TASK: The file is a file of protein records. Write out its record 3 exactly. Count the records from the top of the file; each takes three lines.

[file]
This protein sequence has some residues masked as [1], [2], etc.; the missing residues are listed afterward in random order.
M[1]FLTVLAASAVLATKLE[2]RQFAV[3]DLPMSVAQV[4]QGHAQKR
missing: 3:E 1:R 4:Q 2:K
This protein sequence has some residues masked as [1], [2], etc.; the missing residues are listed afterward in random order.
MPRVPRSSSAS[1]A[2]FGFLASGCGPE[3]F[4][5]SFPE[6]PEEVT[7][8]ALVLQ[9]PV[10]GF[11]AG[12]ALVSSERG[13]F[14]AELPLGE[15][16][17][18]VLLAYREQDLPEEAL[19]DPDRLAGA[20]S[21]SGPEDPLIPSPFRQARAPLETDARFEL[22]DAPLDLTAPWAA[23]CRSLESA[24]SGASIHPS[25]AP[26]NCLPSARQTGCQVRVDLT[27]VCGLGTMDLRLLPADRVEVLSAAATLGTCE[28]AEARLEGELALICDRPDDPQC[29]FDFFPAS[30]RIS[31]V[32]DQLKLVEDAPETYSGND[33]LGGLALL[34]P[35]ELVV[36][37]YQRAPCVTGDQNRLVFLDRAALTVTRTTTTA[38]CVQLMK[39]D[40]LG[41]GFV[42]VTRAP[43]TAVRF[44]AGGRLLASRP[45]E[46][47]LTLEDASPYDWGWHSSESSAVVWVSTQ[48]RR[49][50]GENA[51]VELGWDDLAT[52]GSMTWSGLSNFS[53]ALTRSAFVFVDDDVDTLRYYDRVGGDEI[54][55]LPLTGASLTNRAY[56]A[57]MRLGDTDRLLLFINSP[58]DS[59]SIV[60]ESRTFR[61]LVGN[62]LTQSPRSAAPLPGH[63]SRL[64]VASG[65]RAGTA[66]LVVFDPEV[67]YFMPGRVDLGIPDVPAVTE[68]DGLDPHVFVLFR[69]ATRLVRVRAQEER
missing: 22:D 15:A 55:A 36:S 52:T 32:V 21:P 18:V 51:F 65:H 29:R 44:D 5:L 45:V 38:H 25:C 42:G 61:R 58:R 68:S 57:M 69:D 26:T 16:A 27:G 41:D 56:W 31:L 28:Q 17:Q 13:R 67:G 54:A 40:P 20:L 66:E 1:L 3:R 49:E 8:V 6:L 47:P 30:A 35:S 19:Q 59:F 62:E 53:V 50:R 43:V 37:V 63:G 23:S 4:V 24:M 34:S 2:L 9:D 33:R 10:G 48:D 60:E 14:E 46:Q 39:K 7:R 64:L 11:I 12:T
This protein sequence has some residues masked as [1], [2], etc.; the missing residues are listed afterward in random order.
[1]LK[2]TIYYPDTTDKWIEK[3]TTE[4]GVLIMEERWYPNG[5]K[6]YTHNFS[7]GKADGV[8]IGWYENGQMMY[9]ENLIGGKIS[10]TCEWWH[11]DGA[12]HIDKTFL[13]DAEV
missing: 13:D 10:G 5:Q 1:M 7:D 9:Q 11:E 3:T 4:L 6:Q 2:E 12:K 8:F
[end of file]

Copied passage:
This protein sequence has some residues masked as [1], [2], etc.; the missing residues are listed afterward in random order.
[1]LK[2]TIYYPDTTDKWIEK[3]TTE[4]GVLIMEERWYPNG[5]K[6]YTHNFS[7]GKADGV[8]IGWYENGQMMY[9]ENLIGGKIS[10]TCEWWH[11]DGA[12]HIDKTFL[13]DAEV
missing: 13:D 10:G 5:Q 1:M 7:D 9:Q 11:E 3:T 4:L 6:Q 2:E 12:K 8:F